Caro Gonzales of Olympia, Washington, prays in front of police during a protest against the Dakota Access Pipeline between the Standing Rock Reservation and the pipeline route outside the little town of Saint Anthony, North Dakota Oct. 5, 2016. Reuters

On the Standing Rock Sioux Indian reservation in the Dakotas, a fight between fracking companies and local activists has been making headlines for much of the year. Activists, concerned over a variety of issues from health and environmental dangers to Native American sovereignty, have faced pepper spray and dogs in the struggle to keep a natural gas pipeline from being run through their communities and sacred grounds.

One of those activists, pediatrician Dr. Sara Jumping Eagle, made clear what was at stake during an interview on Tuesday with DemocracyNow.

“I really want to call people to notice that the companies are really trying to commit environmental genocide on our people,” Jumping Eagle said.

Jumping Eagle cited changes in the proposed pipeline route, from near Bismark, North Dakota — a city with a 92 percent white population — to just north of the Standing Rock Sioux communities as one indicator of the “environmental genocide.” As a healthcare provider, Jumping Eagle also noted several other concerns like the potential for fracking to increase levels of radioactive materials in drinking water and the potential for fracking fluids to leak toxins into the water.

The exact contents of fracking fluid are a “trade secret,” but scientists have been trying to understand what is in them and what public health implications those chemicals may have. A 2014 report by the American Chemical Society, a non-profit scientific society, found concern for several of the identified ingredients. Of the 200 or so commonly used compounds in the chemicals, there is very little known about the potential health risks for about one-third of them and there are at least eight that are toxic for mammals.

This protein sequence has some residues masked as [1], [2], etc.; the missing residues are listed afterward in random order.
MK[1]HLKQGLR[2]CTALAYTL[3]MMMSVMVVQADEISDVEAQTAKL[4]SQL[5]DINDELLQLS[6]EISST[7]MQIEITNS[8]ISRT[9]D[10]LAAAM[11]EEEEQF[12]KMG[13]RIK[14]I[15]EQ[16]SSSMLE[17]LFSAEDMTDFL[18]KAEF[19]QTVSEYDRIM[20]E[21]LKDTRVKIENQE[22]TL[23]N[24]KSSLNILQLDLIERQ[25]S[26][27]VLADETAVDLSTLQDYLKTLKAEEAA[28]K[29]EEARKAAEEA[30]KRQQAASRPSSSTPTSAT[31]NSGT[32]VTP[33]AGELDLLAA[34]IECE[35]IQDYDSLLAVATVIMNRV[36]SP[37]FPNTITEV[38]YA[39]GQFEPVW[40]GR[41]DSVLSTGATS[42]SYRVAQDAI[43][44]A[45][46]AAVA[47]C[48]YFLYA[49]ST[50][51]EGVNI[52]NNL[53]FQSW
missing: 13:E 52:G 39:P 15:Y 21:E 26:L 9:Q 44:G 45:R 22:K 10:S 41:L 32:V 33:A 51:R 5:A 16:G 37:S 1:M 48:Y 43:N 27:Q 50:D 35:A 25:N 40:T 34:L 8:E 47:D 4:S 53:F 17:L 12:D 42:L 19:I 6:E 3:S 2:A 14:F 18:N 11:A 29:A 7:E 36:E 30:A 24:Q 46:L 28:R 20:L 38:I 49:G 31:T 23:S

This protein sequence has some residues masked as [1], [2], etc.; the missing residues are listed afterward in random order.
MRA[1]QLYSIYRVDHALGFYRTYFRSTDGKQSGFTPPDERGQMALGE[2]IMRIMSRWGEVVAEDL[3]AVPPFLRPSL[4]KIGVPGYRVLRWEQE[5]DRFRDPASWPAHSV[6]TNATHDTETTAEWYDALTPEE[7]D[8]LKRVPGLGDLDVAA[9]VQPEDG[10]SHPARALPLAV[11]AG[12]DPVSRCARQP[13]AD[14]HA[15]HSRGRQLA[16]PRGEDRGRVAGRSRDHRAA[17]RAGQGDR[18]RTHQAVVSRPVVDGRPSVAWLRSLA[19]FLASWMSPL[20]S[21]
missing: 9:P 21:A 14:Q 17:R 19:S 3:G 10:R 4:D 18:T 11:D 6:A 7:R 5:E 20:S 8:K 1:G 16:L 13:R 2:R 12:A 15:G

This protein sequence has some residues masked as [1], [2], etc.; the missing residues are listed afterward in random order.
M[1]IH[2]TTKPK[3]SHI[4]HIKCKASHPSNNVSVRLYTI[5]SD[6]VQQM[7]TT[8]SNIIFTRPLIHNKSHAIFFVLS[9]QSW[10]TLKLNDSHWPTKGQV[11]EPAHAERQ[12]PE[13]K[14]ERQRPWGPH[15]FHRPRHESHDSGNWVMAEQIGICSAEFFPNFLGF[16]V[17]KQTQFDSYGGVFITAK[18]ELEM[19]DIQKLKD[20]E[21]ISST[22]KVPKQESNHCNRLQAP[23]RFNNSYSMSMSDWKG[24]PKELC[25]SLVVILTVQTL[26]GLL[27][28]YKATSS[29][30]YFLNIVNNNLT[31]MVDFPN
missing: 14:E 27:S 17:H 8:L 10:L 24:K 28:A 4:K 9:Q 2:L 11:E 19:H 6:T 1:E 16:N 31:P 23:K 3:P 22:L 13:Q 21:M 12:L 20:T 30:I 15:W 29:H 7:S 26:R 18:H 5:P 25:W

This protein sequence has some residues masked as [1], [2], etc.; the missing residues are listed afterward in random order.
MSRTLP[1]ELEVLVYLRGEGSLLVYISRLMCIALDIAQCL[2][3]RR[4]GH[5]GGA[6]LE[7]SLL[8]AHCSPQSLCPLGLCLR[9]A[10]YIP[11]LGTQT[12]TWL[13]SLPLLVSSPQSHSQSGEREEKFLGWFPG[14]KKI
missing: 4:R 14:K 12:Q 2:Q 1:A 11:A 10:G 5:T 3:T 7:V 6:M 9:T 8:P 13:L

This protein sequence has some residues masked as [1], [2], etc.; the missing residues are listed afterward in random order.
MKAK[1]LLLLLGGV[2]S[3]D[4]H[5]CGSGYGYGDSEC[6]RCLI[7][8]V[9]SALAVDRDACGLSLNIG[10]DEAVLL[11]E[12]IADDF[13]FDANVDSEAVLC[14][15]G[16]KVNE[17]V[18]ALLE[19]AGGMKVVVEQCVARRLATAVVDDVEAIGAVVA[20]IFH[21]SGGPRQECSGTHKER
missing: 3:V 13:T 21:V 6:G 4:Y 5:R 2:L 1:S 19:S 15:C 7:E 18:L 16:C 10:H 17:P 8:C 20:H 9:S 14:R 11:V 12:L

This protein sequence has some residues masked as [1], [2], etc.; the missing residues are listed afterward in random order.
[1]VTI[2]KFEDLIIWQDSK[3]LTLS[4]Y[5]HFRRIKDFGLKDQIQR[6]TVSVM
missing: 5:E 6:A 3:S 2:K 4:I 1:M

"I feel that we’re part of one of the biggest public health experiments in our lifetime. We really don’t know the long-term effects of fracking and of hydrocarbons on our bodies," Jumping Eagle said. "We know that other scientists have identified some of these chemicals that are being put into the water as neuroendocrine receptor—that they interact with our neuroendocrine receptors, that could affect our DNA and our reproductive health. So those are my concerns, is: How is this affecting my daughter right now as she drinks this water?"

The pipeline has been a contentious issue, attracting national attention from the likes of Vermont Sen. Bernie Sanders, a former Democratic presidential contender, who called for a halt to the pipeline this month.

The pipeline has industry connections with some of the largest oil and gas companies, including Phillips 66, Sunoco Logistics and Energy Transfer Partners, according to a report from Common Dreams, a non-profit progressive news organization. The main stakeholder in the pipeline is Enbridge Partners, an energy company based in Canada.